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Ælfweard of Wessex

Ælfweard (; c. 902 – 2 August 924) was the second son of Edward the Elder, the eldest born to his second wife Ælfflæd.

Ælfweard
King of Wessex (disputed)
Reign17 July 924 – c. 2 August 924
PredecessorEdward the Elder
SuccessorÆthelstan
Bornc. 902
Wessex, England
Died2 August 924 (aged 21–22)
Oxford, England
Burial
HouseWessex
FatherEdward the Elder
MotherÆlfflæd
ReligionRoman Catholic

Contents

The Anglo-Saxon Chronicle simply states that Ælfweard died soon after his father's death on 17 July 924 and that they were buried together at Winchester. Manuscript D of the Chronicle specifies that he outlived his father by only 16 days. No reign is explicitly attributed to him here. However, a list of West-Saxon kings in the 12th-century Textus Roffensis mentions him as his father's successor, with a reign of four weeks. He is also described as king in the New Minster Liber Vitae, an 11th-century source based in part on earlier material. On the other hand, William of Malmesbury, summarising a text dating to the lifetime of Ælfweard's elder brother Æthelstan, states that Æthelstan succeeded under the terms of his father's will.

This conflicting documentation has led to alternative interpretations, some modern historians concluding that he had succeeded his father in preference to his older half-brother Æthelstan, while others maintain that Æthelstan was the only heir to his father. Alternatively, a divided rule has been suggested, since the so-called Mercian register of the Chronicle reports that Æthelstan became king of the Mercians, and William of Malmesbury, though denying a reign for Ælfweard, reports that Æthelstan was educated at the Mercian court of his aunt Æthelflæd. In the view of Simon Keynes, Ælfweard was recognised as king in Wessex and Æthelstan in Mercia, and although it is possible that Edward intended a division of the kingdom after his death, it is more likely that the leaders of Wessex chose Ælfweard and Mercia set up Æthelstan in opposition.

Ælfweard died only 16 days after his father, on 2 August 924 at Oxford, and was buried at the New Minster, Winchester. Æthelstan still had difficulty in securing acceptance in Wessex, and he was not crowned King of the Anglo-Saxons until 4 September 925.

  1. (Rochester, Cathedral Library, MS A.3.5, fols. 7v-8r).
  2. Yorke, Bishop Æthelwold. p. 71.
  3. f. 9v, cited by Yorke.
  4. "Ælfweard 4". Prosopography of Anglo-Saxon England.
  5. Williams, "Some Notes", pp. 149–50; Mynors et al, William of Malmesbury, p. 211
  6. Walker, Mercia and the Making of England. p. 127.
  7. Keynes, 'Rulers of the English', p. 514
  8. Foot, Æthelstan, p. 17
  • Foot, Sarah (2011). Æthelstan the first king of England. Yale University Press. ISBN 978-0-300-12535-1.
  • Keynes, Simon (2001). "Rulers of the English, c.450–1066". In Michael Lapidge; John Blair; Simon Keynes; Donald Scragg (eds.). The Blackwell Encyclopedia of Anglo-Saxon England. Blackwell Publishing. ISBN 978-0-6312-2492-1.
  • Lapidge, Michael (2001). The Blackwell Encyclopaedia of Anglo-Saxon England. Wiley-Blackwell. ISBN 978-0-631-22492-1.
  • Mynors, R. A. B.; Thomson, R. M.; Winterbottom, M., eds. (1998). William of Malmesbury: Gesta Regum Anglorum, The History of the English Kings. I. Oxford, UK: Clarendon Press. ISBN 978-0-19-820678-1.
  • Walker, Ian W. (2000). Mercia and the Making of England. Sutton Pub Limited. ISBN 978-0-7509-2131-2.
  • Williams, Ann, "Some Notes and Considerations on Problems Connected with the English Royal Succession, 860–1066", Proceedings of the Battle Conference, 1978, R. Allen Brown, ed., Boydell & Brewer, 1979, 144–167.
  • Yorke, Barbara. Bishop Æthelwold. His Career and Influence. Woodbridge, 1988.
  • Keynes, Simon (1996). The Liber Vitae of the New Minster and Hyde Abbey in Winchester. Copenhagen: Rosenkilde and Bagger. pp. 20–22.
Regnal titles
Preceded by — DISPUTED —
King of Wessex
924
Succeeded by

Ælfweard of Wessex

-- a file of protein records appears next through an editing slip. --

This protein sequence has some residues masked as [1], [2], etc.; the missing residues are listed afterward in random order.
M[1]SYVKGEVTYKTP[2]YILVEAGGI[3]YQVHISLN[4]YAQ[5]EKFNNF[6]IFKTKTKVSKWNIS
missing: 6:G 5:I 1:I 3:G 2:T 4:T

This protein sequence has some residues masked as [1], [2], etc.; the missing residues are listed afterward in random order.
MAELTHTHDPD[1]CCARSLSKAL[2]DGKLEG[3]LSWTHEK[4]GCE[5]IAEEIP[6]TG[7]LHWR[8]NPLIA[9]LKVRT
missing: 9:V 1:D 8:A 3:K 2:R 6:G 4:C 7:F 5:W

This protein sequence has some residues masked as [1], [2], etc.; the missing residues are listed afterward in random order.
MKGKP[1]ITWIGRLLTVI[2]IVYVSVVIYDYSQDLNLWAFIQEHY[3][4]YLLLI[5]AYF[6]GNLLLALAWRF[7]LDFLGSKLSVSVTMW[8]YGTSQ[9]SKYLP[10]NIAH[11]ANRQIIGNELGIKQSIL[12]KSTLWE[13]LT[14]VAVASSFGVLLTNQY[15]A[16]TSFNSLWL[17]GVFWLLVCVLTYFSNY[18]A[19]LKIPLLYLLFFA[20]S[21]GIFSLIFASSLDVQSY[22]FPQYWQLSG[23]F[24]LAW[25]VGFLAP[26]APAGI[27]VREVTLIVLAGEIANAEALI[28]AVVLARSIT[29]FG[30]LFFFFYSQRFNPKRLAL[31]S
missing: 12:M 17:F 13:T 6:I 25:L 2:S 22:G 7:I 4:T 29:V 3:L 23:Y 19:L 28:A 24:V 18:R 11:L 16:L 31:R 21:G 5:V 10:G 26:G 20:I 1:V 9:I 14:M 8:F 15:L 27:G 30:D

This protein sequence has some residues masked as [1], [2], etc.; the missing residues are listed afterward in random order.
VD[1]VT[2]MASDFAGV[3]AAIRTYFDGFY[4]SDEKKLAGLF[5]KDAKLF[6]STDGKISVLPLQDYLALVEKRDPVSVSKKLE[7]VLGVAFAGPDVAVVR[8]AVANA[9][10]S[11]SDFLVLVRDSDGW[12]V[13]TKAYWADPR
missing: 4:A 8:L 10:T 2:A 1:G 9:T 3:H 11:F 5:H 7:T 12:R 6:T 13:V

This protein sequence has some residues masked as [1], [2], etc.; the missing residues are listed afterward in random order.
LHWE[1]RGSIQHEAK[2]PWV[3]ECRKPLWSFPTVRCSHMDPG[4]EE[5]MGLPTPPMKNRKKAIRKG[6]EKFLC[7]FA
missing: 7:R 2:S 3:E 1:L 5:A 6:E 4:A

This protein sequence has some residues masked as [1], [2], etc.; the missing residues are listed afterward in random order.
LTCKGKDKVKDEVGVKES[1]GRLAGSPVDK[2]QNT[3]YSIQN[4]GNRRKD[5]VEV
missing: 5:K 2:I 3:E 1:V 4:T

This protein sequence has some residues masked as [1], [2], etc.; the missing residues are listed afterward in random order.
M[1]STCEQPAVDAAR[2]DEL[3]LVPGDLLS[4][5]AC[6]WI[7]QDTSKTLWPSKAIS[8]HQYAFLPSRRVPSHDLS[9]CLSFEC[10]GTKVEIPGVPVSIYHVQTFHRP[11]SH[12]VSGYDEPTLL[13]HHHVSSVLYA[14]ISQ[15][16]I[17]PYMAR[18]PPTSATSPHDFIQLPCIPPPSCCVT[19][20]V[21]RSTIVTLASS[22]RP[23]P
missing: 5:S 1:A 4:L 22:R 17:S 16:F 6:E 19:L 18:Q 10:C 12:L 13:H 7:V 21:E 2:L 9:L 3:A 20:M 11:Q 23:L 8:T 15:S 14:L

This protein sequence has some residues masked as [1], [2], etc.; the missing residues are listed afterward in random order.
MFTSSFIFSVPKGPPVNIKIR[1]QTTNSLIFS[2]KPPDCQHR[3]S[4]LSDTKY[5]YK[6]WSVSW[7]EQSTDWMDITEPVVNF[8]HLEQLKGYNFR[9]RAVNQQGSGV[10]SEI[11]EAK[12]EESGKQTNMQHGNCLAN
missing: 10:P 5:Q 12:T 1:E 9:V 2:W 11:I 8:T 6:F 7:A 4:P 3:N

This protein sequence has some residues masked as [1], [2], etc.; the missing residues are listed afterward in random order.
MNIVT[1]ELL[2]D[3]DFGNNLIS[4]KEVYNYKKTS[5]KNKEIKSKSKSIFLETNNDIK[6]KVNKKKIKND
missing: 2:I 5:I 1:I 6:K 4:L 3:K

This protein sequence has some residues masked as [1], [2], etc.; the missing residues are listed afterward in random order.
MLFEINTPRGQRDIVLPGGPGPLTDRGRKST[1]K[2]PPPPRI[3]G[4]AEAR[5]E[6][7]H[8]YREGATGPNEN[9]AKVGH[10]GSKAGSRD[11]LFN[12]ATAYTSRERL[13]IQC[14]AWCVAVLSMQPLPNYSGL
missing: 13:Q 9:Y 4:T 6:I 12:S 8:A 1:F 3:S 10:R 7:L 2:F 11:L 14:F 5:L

AElfweard of Wessex Language Watch Edit AElfweard ˈ ae l f w ɔːr d c 902 2 August 924 was the second son of Edward the Elder the eldest born to his second wife AElfflaed AElfweardKing of Wessex disputed Reign17 July 924 c 2 August 924PredecessorEdward the ElderSuccessorAEthelstanBornc 902 Wessex EnglandDied2 August 924 aged 21 22 Oxford EnglandBurialNew Minster WinchesterHouseWessexFatherEdward the ElderMotherAElfflaedReligionRoman Catholic Contents 1 Kingship and death 2 See also 3 Notes 4 References 5 Further reading 6 External linksKingship and death EditThe Anglo Saxon Chronicle simply states that AElfweard died soon after his father s death on 17 July 924 and that they were buried together at Winchester Manuscript D of the Chronicle specifies that he outlived his father by only 16 days No reign is explicitly attributed to him here However a list of West Saxon kings in the 12th century Textus Roffensis 1 mentions him as his father s successor with a reign of four weeks 2 He is also described as king in the New Minster Liber Vitae 3 4 an 11th century source based in part on earlier material On the other hand William of Malmesbury summarising a text dating to the lifetime of AElfweard s elder brother AEthelstan states that AEthelstan succeeded under the terms of his father s will 5 This conflicting documentation has led to alternative interpretations some modern historians concluding that he had succeeded his father in preference to his older half brother AEthelstan while others maintain that AEthelstan was the only heir to his father 5 Alternatively a divided rule has been suggested since the so called Mercian register of the Chronicle reports that AEthelstan became king of the Mercians and William of Malmesbury though denying a reign for AElfweard reports that AEthelstan was educated at the Mercian court of his aunt AEthelflaed 2 5 6 In the view of Simon Keynes AElfweard was recognised as king in Wessex and AEthelstan in Mercia and although it is possible that Edward intended a division of the kingdom after his death it is more likely that the leaders of Wessex chose AElfweard and Mercia set up AEthelstan in opposition 7 AElfweard died only 16 days after his father on 2 August 924 at Oxford and was buried at the New Minster Winchester AEthelstan still had difficulty in securing acceptance in Wessex and he was not crowned King of the Anglo Saxons until 4 September 925 7 8 See also EditFamily tree of English monarchsNotes Edit Rochester Cathedral Library MS A 3 5 fols 7v 8r a b Yorke Bishop AEthelwold p 71 f 9v cited by Yorke AElfweard 4 Prosopography of Anglo Saxon England a b c Williams Some Notes pp 149 50 Mynors et al William of Malmesbury p 211 Walker Mercia and the Making of England p 127 a b Keynes Rulers of the English p 514 Foot AEthelstan p 17References EditFoot Sarah 2011 AEthelstan the first king of England Yale University Press ISBN 978 0 300 12535 1 Keynes Simon 2001 Rulers of the English c 450 1066 In Michael Lapidge John Blair Simon Keynes Donald Scragg eds The Blackwell Encyclopedia of Anglo Saxon England Blackwell Publishing ISBN 978 0 6312 2492 1 Lapidge Michael 2001 The Blackwell Encyclopaedia of Anglo Saxon England Wiley Blackwell ISBN 978 0 631 22492 1 Mynors R A B Thomson R M Winterbottom M eds 1998 William of Malmesbury Gesta Regum Anglorum The History of the English Kings I Oxford UK Clarendon Press ISBN 978 0 19 820678 1 Walker Ian W 2000 Mercia and the Making of England Sutton Pub Limited ISBN 978 0 7509 2131 2 Williams Ann Some Notes and Considerations on Problems Connected with the English Royal Succession 860 1066 Proceedings of the Battle Conference 1978 R Allen Brown ed Boydell amp Brewer 1979 144 167 Yorke Barbara Bishop AEthelwold His Career and Influence Woodbridge 1988 Further reading EditKeynes Simon 1996 The Liber Vitae of the New Minster and Hyde Abbey in Winchester Copenhagen Rosenkilde and Bagger pp 20 22 External links EditAElfweard 4 at Prosopography of Anglo Saxon EnglandRegnal titlesPreceded byEdward the Elder DISPUTED King of Wessex 924 Succeeded by AEthelstan Retrieved from https en wikipedia org w index php title AElfweard of Wessex amp oldid 1028558743, wikipedia, wiki, book,